If the database is formed in a newer version of SQL Server, by default CHECKSUM is set. If the database was upgraded/migrated from the ancient version, be sure to physically make a change this option to CHECKSUM. While it does not change all to checksum right way, the database will step by step change page verification to CHECKSUM when read/write occurs.

If a corrupted page is retrieved, SQL Server will show an error (823, 824, or 825). Be aware, if corrupted pages are not retrieved, no error will have occurred.

Backup With Checksum

Always run the backup database command with the checksum choice. As defined in Books Online: "Specifies that the backup operation verifies each page for checksum and torn page, if enabled and existing, and generate a checksum for the entire backup. Its approach that SQL Server is analyzing page in the course of the backup manner"

If corruption is detected, the backup will decline. If the backup job is set to send a notification when it fails, you are intimated by email.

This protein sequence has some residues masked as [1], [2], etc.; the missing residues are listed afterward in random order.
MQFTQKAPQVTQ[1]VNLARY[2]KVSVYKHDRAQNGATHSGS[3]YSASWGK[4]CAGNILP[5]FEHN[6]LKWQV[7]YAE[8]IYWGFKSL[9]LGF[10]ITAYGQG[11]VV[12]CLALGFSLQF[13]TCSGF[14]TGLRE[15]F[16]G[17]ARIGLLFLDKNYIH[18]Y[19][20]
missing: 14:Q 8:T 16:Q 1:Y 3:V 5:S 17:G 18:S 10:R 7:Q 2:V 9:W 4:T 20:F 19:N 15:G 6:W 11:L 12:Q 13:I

As an example, your backup command should look alike to this:

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BACKUP DATABASE AdventureWorks
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TO DISK='X:\SQLServerBackups\AdventureWorks.bak'
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WITH CHECKSUM;



We would like to establish the backup job always forward a notification when the job completes, no matter if it declines or achieves. In this way, I am assured the job did run and is not for some causes.

DBCC CHECKDB

This is a detailed way of checking the whole database. DBCC CHECKDB covers it all. This database analysis takes a little bit of time to run, depending on the condition of your database size. Usually, it is arranged to run during a maintenance window. This should be run either daily or weekly, liable on what your system can spare for resource capacity. It is suggested that this be run weekly or more regularly. Whenever your database is not working appropriately, you need to follow the instructions below and find the SQL MDF file corruption.